All LDK-8000/LDK-8300 cameras were equipped with 22x Fujinon zoom lenses and could be used across the whole zoom range without any limitations. Camera #2 operated with a 2x zoom extender delivering a zoom range of ~340mm. All the cameramen appreciated the unrestrained zoom range not limiting their creative image capturing.
At the broadcast compound in front of the stadium the SBA HD1 truck with 3D layer was parked next to the WIGE 3D production unit (which is a new member of the WIGE OB fleet). The WIGE 3D production unit houses the convergence area with six workspaces for convergence operators, one desk for the stereographer and the workspace for the 3D technicians to control the 3D rigs. The work of the convergence operators was supported by 3ALITY’s SIP 2900 stereoscopic image processor. The SIP 2900 can control up to eight cameras simultaneously. Using integrated web-based software, engineers can monitor, assess, adjust and control the cameras from one, powerful, rack mounted control center. During the rip preparations prior to the match the convergence operators used the SIP 2900 to align the lenses ensuring near pixel-perfect tracking during even the most complex zooms. During the match the stereographer referred to the SIP 2900’s multitude of viewing modes and analysis tools to monitor, assess and optimize 3D – on the fly. In the graphics area WIGE was using a Brainstorm system for the production in Berlin. Brainstorm enables the creation, preview and playout of real-time graphics and statistics during live 3D sports events. A single operator can control the system. The system offers refraction and distortion effects which are shown in real time. Calibration of the 3D graphics is done by just viewing a straight line in the set and adjusting the distortion to match a similar line in the scene.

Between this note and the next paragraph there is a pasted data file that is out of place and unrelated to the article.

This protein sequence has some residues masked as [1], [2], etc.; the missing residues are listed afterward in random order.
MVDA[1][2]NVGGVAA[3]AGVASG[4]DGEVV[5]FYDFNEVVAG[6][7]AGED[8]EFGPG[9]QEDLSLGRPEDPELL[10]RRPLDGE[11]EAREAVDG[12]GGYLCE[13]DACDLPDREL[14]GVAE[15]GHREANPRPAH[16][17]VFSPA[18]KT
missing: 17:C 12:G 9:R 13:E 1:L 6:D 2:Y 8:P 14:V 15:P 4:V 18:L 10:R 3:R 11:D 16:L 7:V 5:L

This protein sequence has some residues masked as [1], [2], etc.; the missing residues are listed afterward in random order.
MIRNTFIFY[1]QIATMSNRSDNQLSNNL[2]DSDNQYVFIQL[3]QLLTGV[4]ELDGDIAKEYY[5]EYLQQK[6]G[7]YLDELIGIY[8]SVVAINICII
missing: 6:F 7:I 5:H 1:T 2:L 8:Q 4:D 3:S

As usual the camera shading was done in the vision control area in the SBA HD1 truck. The Grass Valley RCPs were software updated to enable the control of one camera pair with one RCP. All the 3D camera signals were visible on the monitor wall in the production area. The live editing of the 3D program was carried out on a Grass Valley Kayenne including the replay of the super slomo signals from the EVS XT2+. The 5.1 surround sound was mixed on a Lawo mc²66 console. In total 21 staff including the director and the 3D producer were working in the two trucks delivering an excellent 3D signal of the match.